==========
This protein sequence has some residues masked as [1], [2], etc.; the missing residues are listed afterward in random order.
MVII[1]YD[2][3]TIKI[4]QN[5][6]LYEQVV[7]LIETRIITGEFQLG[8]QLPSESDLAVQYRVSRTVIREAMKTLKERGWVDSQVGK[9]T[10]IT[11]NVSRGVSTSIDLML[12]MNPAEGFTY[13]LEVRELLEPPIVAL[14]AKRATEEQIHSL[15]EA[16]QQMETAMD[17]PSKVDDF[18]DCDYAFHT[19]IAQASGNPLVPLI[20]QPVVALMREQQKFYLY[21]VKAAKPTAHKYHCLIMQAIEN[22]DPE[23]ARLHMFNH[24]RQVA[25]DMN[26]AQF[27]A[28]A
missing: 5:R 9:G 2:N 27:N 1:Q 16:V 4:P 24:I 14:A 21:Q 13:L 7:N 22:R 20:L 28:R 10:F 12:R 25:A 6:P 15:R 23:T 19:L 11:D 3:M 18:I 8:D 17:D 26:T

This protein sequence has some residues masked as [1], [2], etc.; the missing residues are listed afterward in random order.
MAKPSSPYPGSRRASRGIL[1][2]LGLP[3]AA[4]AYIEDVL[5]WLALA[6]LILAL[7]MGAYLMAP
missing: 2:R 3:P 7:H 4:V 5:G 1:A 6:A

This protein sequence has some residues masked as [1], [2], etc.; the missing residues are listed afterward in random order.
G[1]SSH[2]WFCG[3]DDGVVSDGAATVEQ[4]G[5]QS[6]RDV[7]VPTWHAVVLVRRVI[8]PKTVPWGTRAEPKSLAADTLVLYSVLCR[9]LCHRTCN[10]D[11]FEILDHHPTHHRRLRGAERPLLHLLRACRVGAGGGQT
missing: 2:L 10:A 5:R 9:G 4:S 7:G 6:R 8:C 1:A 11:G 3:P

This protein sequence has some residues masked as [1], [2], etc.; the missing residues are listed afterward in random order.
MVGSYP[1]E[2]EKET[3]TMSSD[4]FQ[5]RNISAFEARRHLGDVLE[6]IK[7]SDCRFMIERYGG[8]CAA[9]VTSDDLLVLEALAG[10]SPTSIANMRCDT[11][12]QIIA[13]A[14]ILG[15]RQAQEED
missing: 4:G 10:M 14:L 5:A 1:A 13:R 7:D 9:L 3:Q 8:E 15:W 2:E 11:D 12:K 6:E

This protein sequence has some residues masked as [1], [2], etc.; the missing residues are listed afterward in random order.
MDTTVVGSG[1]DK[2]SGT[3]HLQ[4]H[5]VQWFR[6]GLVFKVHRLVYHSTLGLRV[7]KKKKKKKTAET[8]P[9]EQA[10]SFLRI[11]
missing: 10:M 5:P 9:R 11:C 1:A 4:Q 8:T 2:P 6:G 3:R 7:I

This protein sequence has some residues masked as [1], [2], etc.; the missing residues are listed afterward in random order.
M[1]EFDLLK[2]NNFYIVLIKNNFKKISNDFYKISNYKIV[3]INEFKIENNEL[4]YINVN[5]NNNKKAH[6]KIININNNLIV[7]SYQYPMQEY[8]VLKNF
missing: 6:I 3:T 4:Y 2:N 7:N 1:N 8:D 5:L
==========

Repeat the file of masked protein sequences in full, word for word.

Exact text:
This protein sequence has some residues masked as [1], [2], etc.; the missing residues are listed afterward in random order.
MVII[1]YD[2][3]TIKI[4]QN[5][6]LYEQVV[7]LIETRIITGEFQLG[8]QLPSESDLAVQYRVSRTVIREAMKTLKERGWVDSQVGK[9]T[10]IT[11]NVSRGVSTSIDLML[12]MNPAEGFTY[13]LEVRELLEPPIVAL[14]AKRATEEQIHSL[15]EA[16]QQMETAMD[17]PSKVDDF[18]DCDYAFHT[19]IAQASGNPLVPLI[20]QPVVALMREQQKFYLY[21]VKAAKPTAHKYHCLIMQAIEN[22]DPE[23]ARLHMFNH[24]RQVA[25]DMN[26]AQF[27]A[28]A
missing: 5:R 9:G 2:N 27:N 1:Q 16:V 4:P 24:I 14:A 21:Q 13:L 7:N 22:R 20:L 28:R 10:F 12:R 25:A 6:P 15:R 23:T 19:L 11:D 3:M 18:I 8:D 17:D 26:T

This protein sequence has some residues masked as [1], [2], etc.; the missing residues are listed afterward in random order.
MAKPSSPYPGSRRASRGIL[1][2]LGLP[3]AA[4]AYIEDVL[5]WLALA[6]LILAL[7]MGAYLMAP
missing: 2:R 3:P 7:H 4:V 5:G 1:A 6:A

This protein sequence has some residues masked as [1], [2], etc.; the missing residues are listed afterward in random order.
G[1]SSH[2]WFCG[3]DDGVVSDGAATVEQ[4]G[5]QS[6]RDV[7]VPTWHAVVLVRRVI[8]PKTVPWGTRAEPKSLAADTLVLYSVLCR[9]LCHRTCN[10]D[11]FEILDHHPTHHRRLRGAERPLLHLLRACRVGAGGGQT
missing: 2:L 10:A 5:R 9:G 4:S 7:G 6:R 8:C 1:A 11:G 3:P

This protein sequence has some residues masked as [1], [2], etc.; the missing residues are listed afterward in random order.
MVGSYP[1]E[2]EKET[3]TMSSD[4]FQ[5]RNISAFEARRHLGDVLE[6]IK[7]SDCRFMIERYGG[8]CAA[9]VTSDDLLVLEALAG[10]SPTSIANMRCDT[11][12]QIIA[13]A[14]ILG[15]RQAQEED
missing: 4:G 10:M 14:L 5:A 1:A 13:R 7:D 9:L 3:Q 8:E 15:W 2:E 11:D 12:K 6:E

This protein sequence has some residues masked as [1], [2], etc.; the missing residues are listed afterward in random order.
MDTTVVGSG[1]DK[2]SGT[3]HLQ[4]H[5]VQWFR[6]GLVFKVHRLVYHSTLGLRV[7]KKKKKKKTAET[8]P[9]EQA[10]SFLRI[11]
missing: 10:M 5:P 9:R 11:C 1:A 4:Q 8:T 2:P 6:G 3:R 7:I

This protein sequence has some residues masked as [1], [2], etc.; the missing residues are listed afterward in random order.
M[1]EFDLLK[2]NNFYIVLIKNNFKKISNDFYKISNYKIV[3]INEFKIENNEL[4]YINVN[5]NNNKKAH[6]KIININNNLIV[7]SYQYPMQEY[8]VLKNF
missing: 6:I 3:T 4:Y 2:N 7:N 1:N 8:D 5:L